The Prehistoric Rock Art of England
A free companion booklet, The Prehistoric Rock Art of
England: recording, managing and enjoying our carved
heritage, is now available. To order a copy please
or telephone 01670 620305.
Alternatively you can download
a pdf copy from here.
Thousands of prehistoric rock carvings are
found on boulders and rocky outcrops in many parts of Britain and
Ireland. This rock art is an important component of our historic
environment but it is also one of the more mysterious and poorly
understood aspects of our past. We know very little about why it
was made and what it may have meant to the people who created
The carvings are concentrated mainly in
northern England, Scotland and Ireland. Certain areas have a more
complete record of the rock art than others. For example, almost a
thousand rock art panels are so far known in Northumberland. Here,
the enthusiasm of local groups and individuals has been
instrumental in building this record, but other regions have been
less intensively studied and many engravings may still be
undiscovered and unrecorded in these areas.
Although stone is a relatively resilient
material, the erosive forces of water and changing temperatures
make many carvings very fragile. The sedimentary sandstone on which
most of the carvings are found is particularly vulnerable. Most
motifs are heavily weathered and it is likely that many more are
now too faint to distinguish. It is therefore important that we
record and conserve those that remain and ensure that these
enigmatic marks in the landscape can be studied and enjoyed by
The Northumberland and Durham Rock Art Project
was set up in 2004 with funding from English Heritage. The purpose
of the project, run by Northumberland and Durham County Councils,
was to pilot the creation of a rock art archive which would be
publicly accessible over the internet and would form the basis of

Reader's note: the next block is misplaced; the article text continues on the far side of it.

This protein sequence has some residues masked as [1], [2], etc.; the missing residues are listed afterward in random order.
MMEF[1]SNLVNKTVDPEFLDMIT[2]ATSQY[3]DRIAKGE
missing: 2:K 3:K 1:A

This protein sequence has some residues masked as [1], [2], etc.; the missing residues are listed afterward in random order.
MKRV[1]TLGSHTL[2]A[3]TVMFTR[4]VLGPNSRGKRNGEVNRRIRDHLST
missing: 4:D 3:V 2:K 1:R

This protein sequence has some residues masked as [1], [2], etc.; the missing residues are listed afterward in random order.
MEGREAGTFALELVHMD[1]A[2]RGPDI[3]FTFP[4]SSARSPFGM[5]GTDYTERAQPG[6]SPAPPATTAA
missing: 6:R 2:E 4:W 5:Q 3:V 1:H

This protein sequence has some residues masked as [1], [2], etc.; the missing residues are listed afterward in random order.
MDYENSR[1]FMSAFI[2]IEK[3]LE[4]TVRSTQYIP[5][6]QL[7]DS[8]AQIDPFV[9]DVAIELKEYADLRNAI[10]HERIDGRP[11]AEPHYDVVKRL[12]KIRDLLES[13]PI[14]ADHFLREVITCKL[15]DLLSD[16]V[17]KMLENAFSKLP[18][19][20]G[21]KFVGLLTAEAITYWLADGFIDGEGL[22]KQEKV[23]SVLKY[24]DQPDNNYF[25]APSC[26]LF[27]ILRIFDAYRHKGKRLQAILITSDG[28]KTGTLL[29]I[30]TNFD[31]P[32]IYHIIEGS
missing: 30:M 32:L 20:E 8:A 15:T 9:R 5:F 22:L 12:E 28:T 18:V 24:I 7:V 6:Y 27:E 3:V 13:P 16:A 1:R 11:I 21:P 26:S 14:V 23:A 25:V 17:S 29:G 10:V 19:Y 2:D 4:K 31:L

the first ever national rock art database England's Rock
The project's success was the result of
the hard work and dedication of over 100 specially trained
volunteers who endured wet weather and freezing conditions to
record over 1500 rock art panels across Northumberland and Durham.
The project developed a recording system which means that rock art
across the whole country can now be recorded in a standardised way.
The record includes details and images of the rock art symbols and
also information on their condition and management - all
information which is vital to help ensure their preservation into
the future. With the help of specialists from English Heritage it
was possible to develop the use of both traditional and cutting
edge technology, including 3D computer models, to create a wide
range of images and information which can be used by the public,
researchers and those responsible for managing rock art sites.
England's Rock Art
Art incorporates the work of the highly successful Newcastle University Beckensall Archive
Project. It is intended that similar recording projects will
eventually be undertaken for all areas of England which contain
rock art and the database will be updated as the records become
available. England's Rock
Art was launched on 31st July 2008 and is now available
Related web pages
Northumberland Historic Environment
England’s Rock Art,
a website created as part of the Northumberland and Durham Rock Art
Pilot (NADRAP) Project which was managed by Northumberland and
Durham County Councils and funded by English Heritage. The website
and database build on and incorporate the Newcastle University
Beckensall Archive of Northumberland Rock Art.
Beckensall Archive is the
celebration of rock carvings made by Neolithic and Early Bronze Age
people in Northumberland in the north east of England, between 6000
and 3500 years ago.
The Journal newspaper online.
The Times newspaper online.
Telephone: 01670 620305